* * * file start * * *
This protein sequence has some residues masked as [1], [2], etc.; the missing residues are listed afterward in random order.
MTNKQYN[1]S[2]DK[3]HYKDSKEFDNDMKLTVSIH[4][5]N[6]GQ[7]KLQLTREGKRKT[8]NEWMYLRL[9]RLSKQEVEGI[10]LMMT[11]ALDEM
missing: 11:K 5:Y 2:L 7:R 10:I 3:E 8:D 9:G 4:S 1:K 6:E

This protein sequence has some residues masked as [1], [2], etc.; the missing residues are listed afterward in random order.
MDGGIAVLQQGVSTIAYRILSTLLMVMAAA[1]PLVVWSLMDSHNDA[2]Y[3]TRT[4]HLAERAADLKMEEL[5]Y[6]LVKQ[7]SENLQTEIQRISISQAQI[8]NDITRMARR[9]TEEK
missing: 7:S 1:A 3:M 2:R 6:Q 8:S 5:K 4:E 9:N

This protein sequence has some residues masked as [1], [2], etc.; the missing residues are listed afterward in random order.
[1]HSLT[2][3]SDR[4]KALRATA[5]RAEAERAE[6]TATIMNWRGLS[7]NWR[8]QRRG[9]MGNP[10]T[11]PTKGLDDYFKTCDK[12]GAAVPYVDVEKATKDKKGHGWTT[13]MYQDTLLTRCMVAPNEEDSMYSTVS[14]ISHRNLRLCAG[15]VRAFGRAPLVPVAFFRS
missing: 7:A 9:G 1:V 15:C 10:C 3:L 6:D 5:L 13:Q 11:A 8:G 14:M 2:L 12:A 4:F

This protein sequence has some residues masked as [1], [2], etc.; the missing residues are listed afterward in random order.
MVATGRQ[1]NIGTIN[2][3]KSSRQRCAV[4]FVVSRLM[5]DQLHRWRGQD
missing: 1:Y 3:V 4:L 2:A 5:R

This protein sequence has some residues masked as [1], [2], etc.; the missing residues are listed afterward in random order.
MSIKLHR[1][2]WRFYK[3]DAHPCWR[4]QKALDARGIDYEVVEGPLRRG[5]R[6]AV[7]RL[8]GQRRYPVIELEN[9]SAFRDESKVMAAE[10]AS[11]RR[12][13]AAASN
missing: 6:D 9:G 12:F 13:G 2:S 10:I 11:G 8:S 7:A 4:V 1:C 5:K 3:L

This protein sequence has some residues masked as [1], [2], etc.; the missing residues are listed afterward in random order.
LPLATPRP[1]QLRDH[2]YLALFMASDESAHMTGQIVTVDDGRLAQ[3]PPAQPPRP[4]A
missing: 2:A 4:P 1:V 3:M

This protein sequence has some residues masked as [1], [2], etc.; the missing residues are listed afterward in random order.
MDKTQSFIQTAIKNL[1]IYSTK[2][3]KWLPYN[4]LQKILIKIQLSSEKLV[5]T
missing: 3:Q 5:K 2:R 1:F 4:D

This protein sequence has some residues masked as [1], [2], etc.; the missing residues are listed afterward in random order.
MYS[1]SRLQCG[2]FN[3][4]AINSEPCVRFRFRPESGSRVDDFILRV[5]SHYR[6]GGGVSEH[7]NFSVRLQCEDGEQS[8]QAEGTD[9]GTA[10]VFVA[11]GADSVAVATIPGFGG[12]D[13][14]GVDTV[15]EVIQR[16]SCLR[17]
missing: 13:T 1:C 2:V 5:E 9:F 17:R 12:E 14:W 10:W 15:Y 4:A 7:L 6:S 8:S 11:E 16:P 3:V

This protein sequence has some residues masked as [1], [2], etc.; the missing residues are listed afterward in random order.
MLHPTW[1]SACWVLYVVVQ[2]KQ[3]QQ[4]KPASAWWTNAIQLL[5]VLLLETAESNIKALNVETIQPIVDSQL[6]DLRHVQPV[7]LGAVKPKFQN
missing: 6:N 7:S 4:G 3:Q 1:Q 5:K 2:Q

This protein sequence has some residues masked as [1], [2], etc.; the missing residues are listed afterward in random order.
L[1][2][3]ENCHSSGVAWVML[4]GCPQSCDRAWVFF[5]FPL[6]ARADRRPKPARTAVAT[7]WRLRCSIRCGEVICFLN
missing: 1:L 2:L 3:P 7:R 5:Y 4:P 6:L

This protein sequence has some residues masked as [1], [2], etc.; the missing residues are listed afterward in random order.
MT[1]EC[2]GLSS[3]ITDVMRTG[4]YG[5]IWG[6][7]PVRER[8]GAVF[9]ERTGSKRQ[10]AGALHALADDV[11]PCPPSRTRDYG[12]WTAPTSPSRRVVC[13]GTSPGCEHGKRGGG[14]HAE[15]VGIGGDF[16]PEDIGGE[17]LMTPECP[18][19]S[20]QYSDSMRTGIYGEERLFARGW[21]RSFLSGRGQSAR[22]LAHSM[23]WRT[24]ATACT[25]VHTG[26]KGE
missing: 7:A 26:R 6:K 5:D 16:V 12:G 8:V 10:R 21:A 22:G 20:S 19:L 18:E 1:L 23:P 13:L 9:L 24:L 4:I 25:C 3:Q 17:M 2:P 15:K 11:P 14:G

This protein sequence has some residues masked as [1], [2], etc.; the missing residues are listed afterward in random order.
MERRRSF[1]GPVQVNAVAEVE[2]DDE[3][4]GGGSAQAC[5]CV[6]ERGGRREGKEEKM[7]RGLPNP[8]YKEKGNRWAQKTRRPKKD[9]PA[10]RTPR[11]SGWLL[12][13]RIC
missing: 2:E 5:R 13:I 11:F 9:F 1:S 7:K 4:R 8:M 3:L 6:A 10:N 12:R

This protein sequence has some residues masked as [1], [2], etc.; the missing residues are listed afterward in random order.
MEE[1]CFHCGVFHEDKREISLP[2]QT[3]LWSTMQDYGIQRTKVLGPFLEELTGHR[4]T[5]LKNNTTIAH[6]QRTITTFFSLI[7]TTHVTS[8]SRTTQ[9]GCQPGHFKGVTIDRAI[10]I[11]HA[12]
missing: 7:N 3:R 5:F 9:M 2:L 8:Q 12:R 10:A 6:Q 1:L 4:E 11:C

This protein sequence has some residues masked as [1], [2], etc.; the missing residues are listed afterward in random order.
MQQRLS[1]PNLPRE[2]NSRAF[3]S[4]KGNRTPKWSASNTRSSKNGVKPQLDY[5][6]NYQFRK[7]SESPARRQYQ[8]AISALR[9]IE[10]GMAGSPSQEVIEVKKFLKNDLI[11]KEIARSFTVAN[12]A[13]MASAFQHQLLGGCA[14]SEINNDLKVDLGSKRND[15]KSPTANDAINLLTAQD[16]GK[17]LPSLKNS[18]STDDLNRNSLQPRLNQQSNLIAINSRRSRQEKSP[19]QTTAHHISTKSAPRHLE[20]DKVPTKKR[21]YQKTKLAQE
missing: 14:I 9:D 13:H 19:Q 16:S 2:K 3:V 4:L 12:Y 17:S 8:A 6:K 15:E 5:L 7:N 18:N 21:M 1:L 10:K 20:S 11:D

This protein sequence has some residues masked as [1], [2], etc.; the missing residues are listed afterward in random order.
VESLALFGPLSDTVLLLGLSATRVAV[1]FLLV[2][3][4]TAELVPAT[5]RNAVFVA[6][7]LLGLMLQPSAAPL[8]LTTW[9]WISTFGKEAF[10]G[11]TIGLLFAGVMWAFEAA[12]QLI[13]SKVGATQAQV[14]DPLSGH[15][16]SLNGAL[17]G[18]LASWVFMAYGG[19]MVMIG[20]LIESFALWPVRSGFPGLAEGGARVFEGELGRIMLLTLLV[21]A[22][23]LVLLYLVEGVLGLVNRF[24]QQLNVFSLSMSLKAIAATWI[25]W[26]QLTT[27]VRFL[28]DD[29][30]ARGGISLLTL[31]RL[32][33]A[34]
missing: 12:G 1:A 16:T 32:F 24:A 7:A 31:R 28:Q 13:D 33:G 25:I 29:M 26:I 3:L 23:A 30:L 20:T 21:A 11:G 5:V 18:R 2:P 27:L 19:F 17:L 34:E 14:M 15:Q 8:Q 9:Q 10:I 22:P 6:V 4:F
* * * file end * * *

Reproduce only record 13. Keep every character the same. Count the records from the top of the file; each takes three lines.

This protein sequence has some residues masked as [1], [2], etc.; the missing residues are listed afterward in random order.
MEE[1]CFHCGVFHEDKREISLP[2]QT[3]LWSTMQDYGIQRTKVLGPFLEELTGHR[4]T[5]LKNNTTIAH[6]QRTITTFFSLI[7]TTHVTS[8]SRTTQ[9]GCQPGHFKGVTIDRAI[10]I[11]HA[12]
missing: 7:N 3:R 5:F 9:M 2:L 8:Q 12:R 10:A 6:Q 1:L 4:E 11:C